This week, we peruse the stockroom at Melbourne’s Arc One Gallery, with director Fran Clark.
Pictured with Imants Tillers’ Stillness Speaks, 2019. Synthetic polymer paint, gouache on 64 canvas boards nos. 102818-102873, 244 x 244cm.
“The key thrill of an artwork’s power is if the work makes me ask questions, questions about wanting to know why and what the connections are – in this way Tillers ideas are invested in a particular on-going diary of philosophy, paired back poetry and throw away lines seeming unconnected but loaded with meaning.”
Janet Laurence, Worlds That Disappear III, 2019. Duraclear on shinkolite acrylic, aluminium oil pigment, 100 x 94cm.
“I have a weakness for Janet’s work as I have a weakness for the natural world. Being a dedicated bushwalker of special hidden tracks where the beauty of minutiae unfolds if you pause and lean in. So much of Janet’s care and thought is in this world. I have learnt many things from her but most of all to be aware.”
John Young, Naive and Sentimental Painting XII, 2018. Oil on belgian linen, 128 x 156cm.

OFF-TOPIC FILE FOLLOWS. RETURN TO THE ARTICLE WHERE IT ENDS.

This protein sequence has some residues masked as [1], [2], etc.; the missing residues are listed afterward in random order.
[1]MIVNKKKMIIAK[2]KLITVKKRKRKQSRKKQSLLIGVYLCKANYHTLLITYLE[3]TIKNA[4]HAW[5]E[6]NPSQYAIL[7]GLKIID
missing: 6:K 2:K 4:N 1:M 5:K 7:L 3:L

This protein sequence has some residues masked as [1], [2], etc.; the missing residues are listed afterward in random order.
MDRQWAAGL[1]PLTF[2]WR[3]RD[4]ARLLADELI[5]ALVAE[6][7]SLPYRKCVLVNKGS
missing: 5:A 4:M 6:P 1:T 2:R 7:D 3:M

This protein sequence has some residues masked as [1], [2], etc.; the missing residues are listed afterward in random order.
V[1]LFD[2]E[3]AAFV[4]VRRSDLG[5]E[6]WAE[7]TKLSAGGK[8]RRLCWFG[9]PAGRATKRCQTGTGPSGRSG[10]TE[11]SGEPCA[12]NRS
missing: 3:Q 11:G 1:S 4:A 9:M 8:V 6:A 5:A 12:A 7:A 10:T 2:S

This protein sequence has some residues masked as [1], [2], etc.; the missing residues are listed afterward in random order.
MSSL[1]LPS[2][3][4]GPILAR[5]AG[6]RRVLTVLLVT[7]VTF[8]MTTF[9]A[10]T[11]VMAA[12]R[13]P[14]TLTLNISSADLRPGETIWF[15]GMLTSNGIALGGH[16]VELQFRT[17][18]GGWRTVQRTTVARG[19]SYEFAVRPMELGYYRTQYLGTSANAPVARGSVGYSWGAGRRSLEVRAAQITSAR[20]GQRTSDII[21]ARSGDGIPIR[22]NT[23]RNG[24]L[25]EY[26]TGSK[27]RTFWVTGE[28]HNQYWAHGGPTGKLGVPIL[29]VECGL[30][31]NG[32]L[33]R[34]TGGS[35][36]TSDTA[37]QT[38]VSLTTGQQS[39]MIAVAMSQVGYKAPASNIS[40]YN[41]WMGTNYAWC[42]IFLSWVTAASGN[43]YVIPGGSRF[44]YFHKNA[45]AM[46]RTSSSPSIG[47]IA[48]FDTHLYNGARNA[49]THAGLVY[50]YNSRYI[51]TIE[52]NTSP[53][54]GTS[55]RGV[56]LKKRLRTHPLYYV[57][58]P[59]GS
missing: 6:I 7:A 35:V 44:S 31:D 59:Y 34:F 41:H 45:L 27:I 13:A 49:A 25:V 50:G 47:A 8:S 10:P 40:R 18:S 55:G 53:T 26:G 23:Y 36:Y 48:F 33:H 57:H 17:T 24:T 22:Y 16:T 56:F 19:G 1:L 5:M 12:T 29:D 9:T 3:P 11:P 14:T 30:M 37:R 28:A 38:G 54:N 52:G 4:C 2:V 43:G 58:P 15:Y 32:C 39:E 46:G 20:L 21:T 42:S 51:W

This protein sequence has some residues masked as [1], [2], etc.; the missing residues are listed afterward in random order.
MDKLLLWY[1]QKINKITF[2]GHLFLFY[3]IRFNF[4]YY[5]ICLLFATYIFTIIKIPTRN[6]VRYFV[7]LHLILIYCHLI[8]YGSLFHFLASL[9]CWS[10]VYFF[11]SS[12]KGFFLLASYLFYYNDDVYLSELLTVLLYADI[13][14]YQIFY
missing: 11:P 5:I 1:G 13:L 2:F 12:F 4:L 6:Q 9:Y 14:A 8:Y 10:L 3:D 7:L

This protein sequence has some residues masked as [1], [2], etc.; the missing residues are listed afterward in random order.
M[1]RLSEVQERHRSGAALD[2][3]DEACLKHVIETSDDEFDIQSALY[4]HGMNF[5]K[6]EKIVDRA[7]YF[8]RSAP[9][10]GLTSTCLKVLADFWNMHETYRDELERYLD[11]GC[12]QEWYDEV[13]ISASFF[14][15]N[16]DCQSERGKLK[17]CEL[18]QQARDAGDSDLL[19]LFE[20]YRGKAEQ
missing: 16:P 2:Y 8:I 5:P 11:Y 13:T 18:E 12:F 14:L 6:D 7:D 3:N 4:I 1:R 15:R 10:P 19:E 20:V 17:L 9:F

“Our eye undulates over the forms in this painting like walking through a landscape. John as a visual artist has a deep of understanding for the creative worlds around him, whether visual, sound, or thoughts his knowledge is deep in conversation with human history and our place in these multi-worlds.”
Robert Owen, Study for Afterglow #16, 2018. Synthetic polymer paint on canvas, 61 x 61cm.
“The way the edges of colour hover seductively on each other in a state of levitation has to be seen to be believed. I have always described Owen as the master of colour alchemy – it is extraordinary what his work does to our senses. Owen is like a magician, whether as a painter or as a sculptor, whether the work is monumental or of an intimate and beautiful full stop of joy, as is this Afterglow work here.”
Peter Daverington, Boy with Daisies after Bouguereau’s Birth of Venus, 2019. Oil and resin on linen, 30 x 23cm.
“With hand on heart, how can you not fall in love with this superb piece by Daverington? Everything is obvious: his skill, his ability to empathise, his love of the artworld and the natural world. This piece says it all.”